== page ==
An extension of your research team

At Visikol, we have a team of experts in immunohistochemistry and tissue imaging. We employ confocal microscopy to achieve the best possible resolution of tissue structures. Utilizing confocal microscopy in conjunction with tissue clearing allows for three-dimensional image stacks of tissues to be obtained.
We provide tissue imaging services for sections and 3D imaging of whole mount preparations or thicker tissue specimens. Furthermore, we offer a suite of analytical services to provide comprehensive image processing, including, but not limited to, cell counting, colocalization analysis, and machine learning-based classification of tissue image sets.

Clients work with us in a number of different ways, employing our services to conduct any or all of the following:

  1. Obtaining and preparation of tissue specimens

  2. Antigen retrieval and immunolabeling

  3. Tissue clearing (for thicker specimens)

  4. Imaging

  5. Image processing to extract quantitative and semi-quantitative data

  6. Data analysis, statistical analysis and/or informatics

Defining and optimizing a labeling approach

We commonly employ fluorescent probes and/or immunolabeling for labeling targets of interest in tissue samples. We offer single and multiplexed immunolabeling for tissues. We have developed a suite of protocols for deep-tissue immunolabeling and routinely achieve 1-2 mm tissue depth with most labels. For projects requiring labels we have not yet employed, we begin with a label optimization step. We only use antibodies validated for immunohistochemistry, and we optimize dilutions and processing to ensure uniform labeling and penetration of the antibodies.

Tissue imaging

At Visikol, we specialize in imaging whole mount preparations, thick tissue sections, and biopsies/necropsies. We are experts in 3D tissue imaging and have developed protocols and guidance for how best to image a wide range of different tissue specimens, ranging in size from small tissue biopsies up to whole mouse brains.

For thick tissue specimens (> 3 mm), we find that cutting tissues into 1-2 mm thick sections increases uniformity of labeling and drastically reduces tissue processing and imaging time. Once we have completed labeling, we clear tissues with our patented Visikol® HISTO™ tissue clearing technique so that they can be imaged in 3D. This technique is preserves tissue morphology and is fully reversible, allowing us to execute follow-up section-based H&E and IHC if needed for higher resolution studies.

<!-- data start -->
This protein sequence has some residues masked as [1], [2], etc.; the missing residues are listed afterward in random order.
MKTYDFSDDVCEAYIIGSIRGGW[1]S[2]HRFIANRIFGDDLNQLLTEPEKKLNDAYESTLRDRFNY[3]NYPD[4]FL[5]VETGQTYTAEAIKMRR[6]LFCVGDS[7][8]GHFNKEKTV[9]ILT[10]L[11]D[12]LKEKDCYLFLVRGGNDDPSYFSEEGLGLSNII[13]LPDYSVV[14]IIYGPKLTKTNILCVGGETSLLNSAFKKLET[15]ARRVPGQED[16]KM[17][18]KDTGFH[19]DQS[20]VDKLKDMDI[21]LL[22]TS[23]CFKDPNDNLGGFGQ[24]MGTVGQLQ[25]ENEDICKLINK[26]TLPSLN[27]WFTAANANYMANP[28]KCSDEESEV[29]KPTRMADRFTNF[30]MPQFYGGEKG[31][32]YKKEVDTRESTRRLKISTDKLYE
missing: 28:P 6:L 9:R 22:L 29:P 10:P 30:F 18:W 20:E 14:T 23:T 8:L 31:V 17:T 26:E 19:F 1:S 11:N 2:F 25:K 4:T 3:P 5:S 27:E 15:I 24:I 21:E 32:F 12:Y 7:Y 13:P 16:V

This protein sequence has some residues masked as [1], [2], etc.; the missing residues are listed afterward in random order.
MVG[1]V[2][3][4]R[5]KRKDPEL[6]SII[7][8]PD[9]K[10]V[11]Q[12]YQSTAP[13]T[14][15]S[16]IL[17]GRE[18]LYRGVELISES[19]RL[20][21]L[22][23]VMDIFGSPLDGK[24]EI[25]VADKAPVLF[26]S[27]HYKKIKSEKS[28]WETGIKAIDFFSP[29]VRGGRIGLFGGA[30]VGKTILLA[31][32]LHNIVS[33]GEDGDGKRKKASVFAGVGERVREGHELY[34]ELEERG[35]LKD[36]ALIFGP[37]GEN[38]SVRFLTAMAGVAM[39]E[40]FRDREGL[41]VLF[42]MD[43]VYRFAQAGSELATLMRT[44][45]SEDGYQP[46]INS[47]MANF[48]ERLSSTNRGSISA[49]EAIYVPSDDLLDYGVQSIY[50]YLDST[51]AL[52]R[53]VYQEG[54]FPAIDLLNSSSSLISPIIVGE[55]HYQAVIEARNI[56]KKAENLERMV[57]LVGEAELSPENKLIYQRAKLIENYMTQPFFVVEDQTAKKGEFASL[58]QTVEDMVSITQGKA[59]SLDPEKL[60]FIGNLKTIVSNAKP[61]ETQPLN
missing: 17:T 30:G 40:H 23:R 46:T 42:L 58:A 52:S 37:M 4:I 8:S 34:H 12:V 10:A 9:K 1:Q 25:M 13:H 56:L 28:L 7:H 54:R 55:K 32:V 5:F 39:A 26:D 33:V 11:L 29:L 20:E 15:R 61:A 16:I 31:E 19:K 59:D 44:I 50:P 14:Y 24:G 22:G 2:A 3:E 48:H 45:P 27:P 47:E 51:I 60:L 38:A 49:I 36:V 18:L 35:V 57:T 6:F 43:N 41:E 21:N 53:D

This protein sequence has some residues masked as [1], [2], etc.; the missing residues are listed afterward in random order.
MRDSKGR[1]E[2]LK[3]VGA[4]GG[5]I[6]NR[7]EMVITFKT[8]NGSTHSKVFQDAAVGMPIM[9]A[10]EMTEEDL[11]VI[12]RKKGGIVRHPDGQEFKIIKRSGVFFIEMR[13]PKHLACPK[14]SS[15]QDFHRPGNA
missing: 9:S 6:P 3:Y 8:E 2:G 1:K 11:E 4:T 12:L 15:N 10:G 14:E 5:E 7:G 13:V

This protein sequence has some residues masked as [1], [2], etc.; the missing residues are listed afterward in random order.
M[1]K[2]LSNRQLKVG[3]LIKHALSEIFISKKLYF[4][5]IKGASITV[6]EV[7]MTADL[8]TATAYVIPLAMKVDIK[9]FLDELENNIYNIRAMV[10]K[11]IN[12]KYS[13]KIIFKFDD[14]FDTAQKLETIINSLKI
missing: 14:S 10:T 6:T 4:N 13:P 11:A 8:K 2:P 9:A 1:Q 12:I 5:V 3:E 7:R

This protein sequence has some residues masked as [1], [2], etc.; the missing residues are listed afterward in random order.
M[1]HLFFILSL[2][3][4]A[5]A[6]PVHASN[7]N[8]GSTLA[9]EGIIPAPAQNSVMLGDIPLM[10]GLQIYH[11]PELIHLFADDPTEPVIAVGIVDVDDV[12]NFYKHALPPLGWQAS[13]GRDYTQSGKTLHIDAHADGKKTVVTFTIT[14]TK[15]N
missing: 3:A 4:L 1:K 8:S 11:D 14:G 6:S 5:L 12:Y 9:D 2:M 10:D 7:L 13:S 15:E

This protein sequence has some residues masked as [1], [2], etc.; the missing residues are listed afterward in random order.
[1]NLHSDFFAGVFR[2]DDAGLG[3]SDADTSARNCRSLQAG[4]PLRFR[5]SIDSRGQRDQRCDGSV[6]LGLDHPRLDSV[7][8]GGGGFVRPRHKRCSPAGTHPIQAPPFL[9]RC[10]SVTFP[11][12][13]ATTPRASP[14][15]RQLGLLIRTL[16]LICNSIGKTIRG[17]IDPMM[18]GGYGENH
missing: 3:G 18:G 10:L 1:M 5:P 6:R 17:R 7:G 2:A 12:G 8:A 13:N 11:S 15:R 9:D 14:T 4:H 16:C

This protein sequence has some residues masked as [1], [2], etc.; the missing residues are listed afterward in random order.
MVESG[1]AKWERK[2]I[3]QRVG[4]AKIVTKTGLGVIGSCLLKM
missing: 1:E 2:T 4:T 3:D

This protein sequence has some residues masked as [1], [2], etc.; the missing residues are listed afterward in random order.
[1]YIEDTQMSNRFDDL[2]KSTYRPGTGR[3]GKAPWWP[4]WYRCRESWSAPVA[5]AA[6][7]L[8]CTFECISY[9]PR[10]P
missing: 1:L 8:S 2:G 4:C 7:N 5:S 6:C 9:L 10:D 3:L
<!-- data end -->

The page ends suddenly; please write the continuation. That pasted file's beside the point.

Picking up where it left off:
This approach greatly improves throughput and simplifies data analysis. Tissue thickness is the most important consideration in 3D tissue imaging as it will dictate the type of microscope and objectives that can be used as well as how long labeling will take. Whole, intact mouse brains can take weeks of processing compared to 48 hours for 1 mm mouse brain section.

Our practical approach to 3D tissue imaging means that you will get results as fast as possible at the lowest possible price. For specialized studies that require analysis of much thicker tissues and intact organs, we can employ light sheet microscopy and dipping objectives for deep tissue imaging but find these techniques to only be useful only in unique circumstances.

Image analysis

Once a tissue has been imaged we utilize our image analysis platform, known as 3Screen™. Using our custom-built platform, images are analyzed to extract quantitative features such as cell counts, breakdown of percentage of cells expressing specific labels, organizational changes to the cytoskeleton, ratios of various biomarkers, total area of vessels and number of vessel branches, orientation distribution tissue structures, etc. We can quantify any aspect that can be visually identified in an image, and frequently work with clients to define customized metrics to extract and analyze from tissue image sets.

Data processing, statistical analysis, and informatics

After quantitative data is obtained from tissue datasets, we use our analytical pipelines to evaluate trends occurring within the various groups of data. We use statistical techniques to examine the significance of differences within and between tissues, and we can employ informatics approaches to uncover trends and evaluate large sets of data. We can also apply supervised or unsupervised machine learning approaches to classify the data extracted from tissue images, to further examine relationships and trends within an experiment.

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